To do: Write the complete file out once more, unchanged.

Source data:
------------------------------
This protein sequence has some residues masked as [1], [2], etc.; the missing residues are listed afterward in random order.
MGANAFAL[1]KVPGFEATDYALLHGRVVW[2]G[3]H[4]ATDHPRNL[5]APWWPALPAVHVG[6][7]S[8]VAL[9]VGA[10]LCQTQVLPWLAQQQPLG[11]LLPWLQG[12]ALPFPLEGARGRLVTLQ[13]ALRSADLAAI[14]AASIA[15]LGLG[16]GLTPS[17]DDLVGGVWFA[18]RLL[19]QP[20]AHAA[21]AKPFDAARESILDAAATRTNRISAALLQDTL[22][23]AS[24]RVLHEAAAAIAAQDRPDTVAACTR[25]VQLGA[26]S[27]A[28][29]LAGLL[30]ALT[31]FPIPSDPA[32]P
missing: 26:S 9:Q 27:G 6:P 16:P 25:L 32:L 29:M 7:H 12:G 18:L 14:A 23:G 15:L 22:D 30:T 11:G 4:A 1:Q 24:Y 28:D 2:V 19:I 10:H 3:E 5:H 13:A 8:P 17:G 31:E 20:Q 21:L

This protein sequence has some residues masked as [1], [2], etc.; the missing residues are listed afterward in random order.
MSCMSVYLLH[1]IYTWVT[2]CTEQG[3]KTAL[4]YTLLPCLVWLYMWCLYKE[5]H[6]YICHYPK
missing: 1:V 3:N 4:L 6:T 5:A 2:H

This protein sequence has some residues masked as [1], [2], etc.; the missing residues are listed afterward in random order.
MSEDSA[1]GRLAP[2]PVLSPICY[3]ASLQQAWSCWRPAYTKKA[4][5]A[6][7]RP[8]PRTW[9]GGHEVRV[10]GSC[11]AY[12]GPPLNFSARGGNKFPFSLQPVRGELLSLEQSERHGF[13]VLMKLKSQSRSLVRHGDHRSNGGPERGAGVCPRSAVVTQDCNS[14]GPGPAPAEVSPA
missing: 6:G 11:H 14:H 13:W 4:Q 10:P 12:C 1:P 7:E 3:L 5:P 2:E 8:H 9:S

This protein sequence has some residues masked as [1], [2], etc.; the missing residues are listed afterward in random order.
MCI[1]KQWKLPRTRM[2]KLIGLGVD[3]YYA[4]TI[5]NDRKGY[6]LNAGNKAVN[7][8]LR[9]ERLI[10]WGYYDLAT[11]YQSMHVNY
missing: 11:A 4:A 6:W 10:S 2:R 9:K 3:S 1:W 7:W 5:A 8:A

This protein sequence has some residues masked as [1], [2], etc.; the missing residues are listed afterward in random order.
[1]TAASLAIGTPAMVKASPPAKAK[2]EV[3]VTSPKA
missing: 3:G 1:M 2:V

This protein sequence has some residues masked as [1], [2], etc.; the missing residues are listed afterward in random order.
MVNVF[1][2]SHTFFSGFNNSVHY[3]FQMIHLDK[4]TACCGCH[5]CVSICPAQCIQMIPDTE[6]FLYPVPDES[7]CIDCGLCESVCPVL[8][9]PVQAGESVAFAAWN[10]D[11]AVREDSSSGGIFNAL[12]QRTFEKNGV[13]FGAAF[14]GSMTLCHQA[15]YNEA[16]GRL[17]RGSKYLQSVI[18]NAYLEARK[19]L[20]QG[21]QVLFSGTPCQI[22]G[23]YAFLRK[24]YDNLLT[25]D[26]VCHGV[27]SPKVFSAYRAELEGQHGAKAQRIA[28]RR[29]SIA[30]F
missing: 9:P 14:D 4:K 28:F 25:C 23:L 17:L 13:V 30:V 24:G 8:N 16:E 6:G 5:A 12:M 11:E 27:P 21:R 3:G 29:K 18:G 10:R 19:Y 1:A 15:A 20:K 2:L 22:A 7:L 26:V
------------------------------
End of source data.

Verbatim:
This protein sequence has some residues masked as [1], [2], etc.; the missing residues are listed afterward in random order.
MGANAFAL[1]KVPGFEATDYALLHGRVVW[2]G[3]H[4]ATDHPRNL[5]APWWPALPAVHVG[6][7]S[8]VAL[9]VGA[10]LCQTQVLPWLAQQQPLG[11]LLPWLQG[12]ALPFPLEGARGRLVTLQ[13]ALRSADLAAI[14]AASIA[15]LGLG[16]GLTPS[17]DDLVGGVWFA[18]RLL[19]QP[20]AHAA[21]AKPFDAARESILDAAATRTNRISAALLQDTL[22][23]AS[24]RVLHEAAAAIAAQDRPDTVAACTR[25]VQLGA[26]S[27]A[28][29]LAGLL[30]ALT[31]FPIPSDPA[32]P
missing: 26:S 9:Q 27:G 6:P 16:P 25:L 32:L 29:M 7:H 12:G 18:L 14:A 23:G 15:L 22:D 30:T 11:G 4:A 1:Q 24:Y 28:D 2:V 19:I 10:H 3:E 5:H 13:A 8:P 17:G 31:E 20:Q 21:L

This protein sequence has some residues masked as [1], [2], etc.; the missing residues are listed afterward in random order.
MSCMSVYLLH[1]IYTWVT[2]CTEQG[3]KTAL[4]YTLLPCLVWLYMWCLYKE[5]H[6]YICHYPK
missing: 1:V 3:N 4:L 6:T 5:A 2:H

This protein sequence has some residues masked as [1], [2], etc.; the missing residues are listed afterward in random order.
MSEDSA[1]GRLAP[2]PVLSPICY[3]ASLQQAWSCWRPAYTKKA[4][5]A[6][7]RP[8]PRTW[9]GGHEVRV[10]GSC[11]AY[12]GPPLNFSARGGNKFPFSLQPVRGELLSLEQSERHGF[13]VLMKLKSQSRSLVRHGDHRSNGGPERGAGVCPRSAVVTQDCNS[14]GPGPAPAEVSPA
missing: 6:G 11:H 14:H 13:W 4:Q 10:P 12:C 1:P 7:E 3:L 5:P 2:E 8:H 9:S

This protein sequence has some residues masked as [1], [2], etc.; the missing residues are listed afterward in random order.
MCI[1]KQWKLPRTRM[2]KLIGLGVD[3]YYA[4]TI[5]NDRKGY[6]LNAGNKAVN[7][8]LR[9]ERLI[10]WGYYDLAT[11]YQSMHVNY
missing: 11:A 4:A 6:W 10:S 2:R 9:K 3:S 1:W 7:W 5:A 8:A

This protein sequence has some residues masked as [1], [2], etc.; the missing residues are listed afterward in random order.
[1]TAASLAIGTPAMVKASPPAKAK[2]EV[3]VTSPKA
missing: 3:G 1:M 2:V

This protein sequence has some residues masked as [1], [2], etc.; the missing residues are listed afterward in random order.
MVNVF[1][2]SHTFFSGFNNSVHY[3]FQMIHLDK[4]TACCGCH[5]CVSICPAQCIQMIPDTE[6]FLYPVPDES[7]CIDCGLCESVCPVL[8][9]PVQAGESVAFAAWN[10]D[11]AVREDSSSGGIFNAL[12]QRTFEKNGV[13]FGAAF[14]GSMTLCHQA[15]YNEA[16]GRL[17]RGSKYLQSVI[18]NAYLEARK[19]L[20]QG[21]QVLFSGTPCQI[22]G[23]YAFLRK[24]YDNLLT[25]D[26]VCHGV[27]SPKVFSAYRAELEGQHGAKAQRIA[28]RR[29]SIA[30]F
missing: 9:P 14:D 4:K 28:F 25:C 23:L 17:L 13:V 30:V 24:G 8:N 16:E 6:G 5:A 12:M 11:E 27:P 21:R 3:G 29:K 18:G 10:R 19:Y 1:A 15:A 20:K 2:L 22:A 7:L 26:V